21 Jul Making the best of Latino Conservation Week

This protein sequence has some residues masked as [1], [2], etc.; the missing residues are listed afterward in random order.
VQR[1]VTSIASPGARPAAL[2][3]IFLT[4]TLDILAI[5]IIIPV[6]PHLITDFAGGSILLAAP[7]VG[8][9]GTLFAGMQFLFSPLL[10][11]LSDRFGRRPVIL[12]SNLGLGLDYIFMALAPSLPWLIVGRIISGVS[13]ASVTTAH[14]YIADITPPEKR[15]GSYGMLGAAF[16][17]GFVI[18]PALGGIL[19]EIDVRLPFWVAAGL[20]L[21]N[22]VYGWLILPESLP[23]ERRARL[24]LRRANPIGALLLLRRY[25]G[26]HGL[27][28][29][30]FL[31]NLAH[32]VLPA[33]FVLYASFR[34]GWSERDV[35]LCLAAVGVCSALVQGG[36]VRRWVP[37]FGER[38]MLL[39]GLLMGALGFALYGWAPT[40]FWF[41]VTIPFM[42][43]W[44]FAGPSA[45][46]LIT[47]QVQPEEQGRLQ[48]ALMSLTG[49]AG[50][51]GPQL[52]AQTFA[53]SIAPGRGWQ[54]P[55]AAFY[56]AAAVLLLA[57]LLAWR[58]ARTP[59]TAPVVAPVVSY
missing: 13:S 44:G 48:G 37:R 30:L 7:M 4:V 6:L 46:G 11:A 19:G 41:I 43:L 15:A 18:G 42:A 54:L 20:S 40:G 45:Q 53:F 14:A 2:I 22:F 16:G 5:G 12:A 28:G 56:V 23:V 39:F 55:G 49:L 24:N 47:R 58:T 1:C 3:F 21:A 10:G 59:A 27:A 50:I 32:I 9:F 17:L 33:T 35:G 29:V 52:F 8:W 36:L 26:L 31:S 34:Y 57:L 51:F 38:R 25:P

The festivities for Latino Conservation Week started early for me, as I became naturalized on July 9th. Although the ceremony was not done at a national park, the communications team threw a surprise party for me, and this was not just any party. There was a U.S. flag beach ball, patriotic hats, Presidentbobbleheads and even a cake that had the U.S. flag on both the top, and the layers! The dual citizenship definitely made me reflect on the impact I’ve had in this country for the past 11 years, and the kind of impact I can have now that would serve as a legacy for future conservation advocates. Everything seemed to come together during Latino Conservation Week, and as Maite pointed out in an article, it was a great success this year. Over 50 events were created for LCW, and mine was to release the full interview with Director Jarvis. But there was much more to LCW than that for me, as I got to participate in three other events that broaden my connection to LHIP’s cause. First I joined a group of LHIPsters at the Advisory Council on Historic Preservation meeting held at the National Building Museum. I attended the Communications, Education, and Outreach Committee meeting, in which we discussed ways ACHP can be more inclusive and relatable to young generations. The highlight was that the chairman and expert members attended the meeting and were eager to hear what LHIP was about and what each intern was doing. It was the first time that week I felt like an ambassador of people with similar background, interest and age, and having a voice during these kinds of meetings where decisions are made was a great confident boost. The week seemed that it couldn’t get any better when a few days later I joined a group of LHIPsters and LHIP representatives for a 50-minute conversation with Secretary of the Interior, Sally Jewell. Initially intended to last 30 minutes, Secretary Jewell moved her schedule so that all interns got to share their story and ask questions. I’ve met elected and appointed officials before, and she stood out as perhaps the most humble and honest person, dedicating more time listening than speaking. At a personal level, it was a great learning experience as I was tasked to film the entire meeting, having to improvise with the limited equipment I had. On Sunday, to wrap up a very fruitful Latino Conservation Week, Jose Gonzalez from Latino Outdoors and a volunteer from Theodore Roosevelt Island gave us a tour of the island as a way for us interns to share ideas and projects that would help narrow the current disconnect between NPS and the Latino community. As the internship comes to a close for me in the next couple of weeks, I hope to film interviews with other interns so that their stories and job duties can be accessed by future LHIPsters.